Deputy President Phumzile Mlambo-Ngcuka said that South African corporations were embracing the challenge of scarce skills and congratulated companies for not â€œsimply throwing their hands up in the airâ€.
Speaking at the KPMG growth acceleration programme (Gap), a partnership between the State and the private sector, Mlambo-Ngcuka said that it was pleasing to see that South African firms were taking up the responsibility of producing the skills they needed and that they did not only rely on importing scarce skills.
â€œThe skills revolution has started in South Africa.â€
KPMG agreed to the Gap to take graduates on board for a period of 12 months to mentor and monitor them in the areas of corporate finance, forensic finance, internal audit services, information risk management, investment management and funds and project management.
This initiative, which was aligned with the governmentâ€™s Joint Initiative on Priority Skills Acquisition, was developed to tackle South Africaâ€™s skills shortage, and increasing number of unemployed graduates.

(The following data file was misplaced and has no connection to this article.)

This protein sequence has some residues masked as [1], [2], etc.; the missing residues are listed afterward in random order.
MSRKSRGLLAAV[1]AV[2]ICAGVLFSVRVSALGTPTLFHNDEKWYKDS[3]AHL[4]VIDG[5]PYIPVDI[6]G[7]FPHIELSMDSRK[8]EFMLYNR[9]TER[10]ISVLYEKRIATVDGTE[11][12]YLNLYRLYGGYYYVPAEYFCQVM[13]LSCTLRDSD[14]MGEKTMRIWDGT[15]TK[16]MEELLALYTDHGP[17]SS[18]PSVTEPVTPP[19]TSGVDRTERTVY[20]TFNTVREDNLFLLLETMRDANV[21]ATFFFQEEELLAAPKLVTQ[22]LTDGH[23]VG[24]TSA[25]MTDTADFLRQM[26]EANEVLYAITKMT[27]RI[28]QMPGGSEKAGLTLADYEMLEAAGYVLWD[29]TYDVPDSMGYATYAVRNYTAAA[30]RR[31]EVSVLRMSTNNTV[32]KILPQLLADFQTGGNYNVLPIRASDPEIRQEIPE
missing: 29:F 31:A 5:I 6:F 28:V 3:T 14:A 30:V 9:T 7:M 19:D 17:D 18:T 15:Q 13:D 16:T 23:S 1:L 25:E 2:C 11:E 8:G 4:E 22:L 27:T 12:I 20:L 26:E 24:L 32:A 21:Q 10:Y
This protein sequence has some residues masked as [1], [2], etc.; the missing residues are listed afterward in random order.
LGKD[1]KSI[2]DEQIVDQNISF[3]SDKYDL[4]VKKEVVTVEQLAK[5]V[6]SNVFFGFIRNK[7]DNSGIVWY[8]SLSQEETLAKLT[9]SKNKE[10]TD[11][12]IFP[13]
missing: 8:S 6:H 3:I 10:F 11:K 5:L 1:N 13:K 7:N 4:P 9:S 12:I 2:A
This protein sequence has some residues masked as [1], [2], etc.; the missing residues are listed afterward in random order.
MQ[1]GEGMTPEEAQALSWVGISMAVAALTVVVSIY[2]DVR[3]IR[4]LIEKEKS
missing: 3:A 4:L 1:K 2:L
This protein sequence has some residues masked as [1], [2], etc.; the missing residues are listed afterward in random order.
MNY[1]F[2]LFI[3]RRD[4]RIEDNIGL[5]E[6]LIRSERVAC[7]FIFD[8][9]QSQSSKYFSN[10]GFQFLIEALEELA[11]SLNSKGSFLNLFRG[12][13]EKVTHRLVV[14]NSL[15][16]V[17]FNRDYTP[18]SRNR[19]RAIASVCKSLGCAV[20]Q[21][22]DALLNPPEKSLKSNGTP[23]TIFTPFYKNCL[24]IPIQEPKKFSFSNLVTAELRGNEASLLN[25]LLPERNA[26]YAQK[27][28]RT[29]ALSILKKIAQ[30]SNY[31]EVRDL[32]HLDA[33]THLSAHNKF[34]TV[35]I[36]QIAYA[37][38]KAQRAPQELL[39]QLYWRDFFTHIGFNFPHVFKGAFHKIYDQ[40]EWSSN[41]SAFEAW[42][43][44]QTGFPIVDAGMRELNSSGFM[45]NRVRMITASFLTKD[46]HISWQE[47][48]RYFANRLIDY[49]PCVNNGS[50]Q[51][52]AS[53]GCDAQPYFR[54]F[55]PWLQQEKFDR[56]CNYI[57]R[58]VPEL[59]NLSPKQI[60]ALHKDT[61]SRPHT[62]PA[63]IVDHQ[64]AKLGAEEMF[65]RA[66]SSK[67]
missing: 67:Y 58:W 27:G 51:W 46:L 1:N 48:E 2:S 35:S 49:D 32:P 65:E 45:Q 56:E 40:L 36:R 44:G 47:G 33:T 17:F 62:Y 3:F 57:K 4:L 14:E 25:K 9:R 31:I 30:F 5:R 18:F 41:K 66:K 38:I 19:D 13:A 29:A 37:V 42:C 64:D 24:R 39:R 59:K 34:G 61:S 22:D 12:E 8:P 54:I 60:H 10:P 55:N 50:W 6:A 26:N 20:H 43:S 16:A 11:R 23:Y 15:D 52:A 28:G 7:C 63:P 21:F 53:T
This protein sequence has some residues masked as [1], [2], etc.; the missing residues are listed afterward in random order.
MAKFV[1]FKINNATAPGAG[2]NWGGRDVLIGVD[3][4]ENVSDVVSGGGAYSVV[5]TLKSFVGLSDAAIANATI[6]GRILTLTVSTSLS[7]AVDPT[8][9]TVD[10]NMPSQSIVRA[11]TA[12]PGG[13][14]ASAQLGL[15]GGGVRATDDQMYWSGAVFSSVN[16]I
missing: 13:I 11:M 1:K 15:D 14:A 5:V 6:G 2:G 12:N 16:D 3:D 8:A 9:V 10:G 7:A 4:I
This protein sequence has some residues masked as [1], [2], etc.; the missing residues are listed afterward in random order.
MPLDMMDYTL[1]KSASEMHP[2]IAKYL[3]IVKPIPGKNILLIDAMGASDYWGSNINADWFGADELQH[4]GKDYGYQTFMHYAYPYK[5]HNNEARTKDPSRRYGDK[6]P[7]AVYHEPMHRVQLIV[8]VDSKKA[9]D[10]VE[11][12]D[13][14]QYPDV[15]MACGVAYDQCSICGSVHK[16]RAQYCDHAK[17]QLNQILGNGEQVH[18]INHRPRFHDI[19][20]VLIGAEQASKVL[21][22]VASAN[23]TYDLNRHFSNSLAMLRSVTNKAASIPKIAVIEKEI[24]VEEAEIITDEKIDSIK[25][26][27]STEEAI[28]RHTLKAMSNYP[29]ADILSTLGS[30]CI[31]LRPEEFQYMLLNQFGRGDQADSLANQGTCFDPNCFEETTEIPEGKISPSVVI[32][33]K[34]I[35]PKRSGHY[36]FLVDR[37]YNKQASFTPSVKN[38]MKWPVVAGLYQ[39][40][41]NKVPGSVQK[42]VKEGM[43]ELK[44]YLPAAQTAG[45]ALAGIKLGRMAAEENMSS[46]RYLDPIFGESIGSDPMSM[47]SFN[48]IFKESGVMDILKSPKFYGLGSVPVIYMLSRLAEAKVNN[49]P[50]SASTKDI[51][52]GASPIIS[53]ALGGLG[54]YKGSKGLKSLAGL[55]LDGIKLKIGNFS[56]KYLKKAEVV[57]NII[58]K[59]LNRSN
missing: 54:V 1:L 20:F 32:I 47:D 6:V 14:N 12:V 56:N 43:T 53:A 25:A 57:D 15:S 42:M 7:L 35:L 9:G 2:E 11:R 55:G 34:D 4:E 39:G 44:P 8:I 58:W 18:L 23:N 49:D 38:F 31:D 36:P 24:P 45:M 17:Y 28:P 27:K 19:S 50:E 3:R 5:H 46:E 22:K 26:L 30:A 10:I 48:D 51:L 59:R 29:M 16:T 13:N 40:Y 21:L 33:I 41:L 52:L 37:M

â€œOn behalf of South Africaâ€™s people we are even more heartened by KPMGâ€™s gesture of doubling the next intake of BCom graduates to their mentoring programme. I think that the difference that you are going to make in the lives of these young people is amazing,â€ Mlambo-Ngcuka said in an emailed copy of her speech.
She added that she hoped that some of the graduates from the programme would in the future become CFOs in government.
â€œIt is important to note that some of the challenges of service delivery in government can be traced to a lack of much needed financial skills which leads to a lack of appropriate spending.â€
PUBLICATION: Engineering News
AUTHOR: Mariaan Olivier
DATED: 26th June 2007